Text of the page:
Legally only the person who paid has the right to return faulty goods.If you have purchased a gift card or voucher and the company has gone into administration, you should formally write a letter to the administrators to begin a claim. Make sure to include all proof of purchase and important information.

It is also worth visiting the store first to see if the voucher can still be used. In some cases, the company will always honour coupons and gift cards.

In cases when businesses are bought up by another company, gift cards and vouchers from the previous operation are also sometimes accepted, so it’s always worth checking.

If the card or gift voucher was bought through a third party high street store or website, the person who purchased it should check to see if they will offer a full refund. Whilst there is no legal right to a refund, the seller could still offer a refund to maintain their reputation and offer good customer service.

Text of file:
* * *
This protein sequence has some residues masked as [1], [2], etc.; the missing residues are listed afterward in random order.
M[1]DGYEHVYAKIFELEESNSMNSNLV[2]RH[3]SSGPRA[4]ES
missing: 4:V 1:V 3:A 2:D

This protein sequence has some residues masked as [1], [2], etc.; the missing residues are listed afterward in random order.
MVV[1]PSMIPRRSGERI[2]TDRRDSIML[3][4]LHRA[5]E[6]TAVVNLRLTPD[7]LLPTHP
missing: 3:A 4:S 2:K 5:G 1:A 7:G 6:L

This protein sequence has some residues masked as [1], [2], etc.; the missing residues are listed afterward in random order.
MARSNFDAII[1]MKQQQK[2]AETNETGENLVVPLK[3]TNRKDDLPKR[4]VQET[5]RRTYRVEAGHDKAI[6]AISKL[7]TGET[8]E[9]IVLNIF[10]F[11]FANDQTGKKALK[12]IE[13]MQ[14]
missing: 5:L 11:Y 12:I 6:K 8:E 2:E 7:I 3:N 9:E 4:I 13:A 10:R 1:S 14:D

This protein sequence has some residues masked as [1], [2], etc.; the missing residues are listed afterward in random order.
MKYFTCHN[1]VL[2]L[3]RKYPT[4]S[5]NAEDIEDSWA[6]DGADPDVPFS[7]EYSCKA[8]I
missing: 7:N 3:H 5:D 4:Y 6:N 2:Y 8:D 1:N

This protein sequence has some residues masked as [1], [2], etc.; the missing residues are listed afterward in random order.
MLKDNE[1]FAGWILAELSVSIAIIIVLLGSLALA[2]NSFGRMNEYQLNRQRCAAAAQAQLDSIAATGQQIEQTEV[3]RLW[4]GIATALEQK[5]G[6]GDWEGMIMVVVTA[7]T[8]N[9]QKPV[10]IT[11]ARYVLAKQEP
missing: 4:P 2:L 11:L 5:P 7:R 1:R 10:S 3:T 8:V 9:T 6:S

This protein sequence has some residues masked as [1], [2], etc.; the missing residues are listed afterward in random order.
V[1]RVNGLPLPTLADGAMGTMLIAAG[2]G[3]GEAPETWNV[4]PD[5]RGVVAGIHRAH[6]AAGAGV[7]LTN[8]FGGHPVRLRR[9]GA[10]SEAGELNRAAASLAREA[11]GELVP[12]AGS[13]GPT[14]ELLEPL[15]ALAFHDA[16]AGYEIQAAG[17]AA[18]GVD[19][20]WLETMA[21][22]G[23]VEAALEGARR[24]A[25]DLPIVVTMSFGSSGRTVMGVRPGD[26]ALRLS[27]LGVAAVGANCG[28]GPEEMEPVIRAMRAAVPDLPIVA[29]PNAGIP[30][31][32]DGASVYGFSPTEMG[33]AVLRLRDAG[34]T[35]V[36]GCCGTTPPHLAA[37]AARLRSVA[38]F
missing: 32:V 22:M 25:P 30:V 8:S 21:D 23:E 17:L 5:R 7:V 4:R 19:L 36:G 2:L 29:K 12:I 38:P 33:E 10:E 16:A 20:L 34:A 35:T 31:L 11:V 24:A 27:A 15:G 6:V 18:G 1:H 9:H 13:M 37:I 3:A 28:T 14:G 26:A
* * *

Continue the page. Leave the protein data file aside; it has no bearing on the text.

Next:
If the gift card or voucher cost over £100 and was paid by credit card, there is also the option to make a Section 75 claim under the Consumer Credit Act.

In some cases you may be able to claim under chargeback rules to your credit or debit card provider even if the value was under £100; however, this isn’t always successful.

Can I return items bought with a gift voucher?
Regardless of whether you have bought a good or service with a gift voucher, payment card, cash or a combination, your rights as a consumer are still the same. If you have bought an item of clothing that is the wrong size or have purchased faulty goods by accident, you are still entitled to a repair or replacement. The length of time you have to return the item is typically 14 days as long as it is in reasonable condition and usually in the original packaging.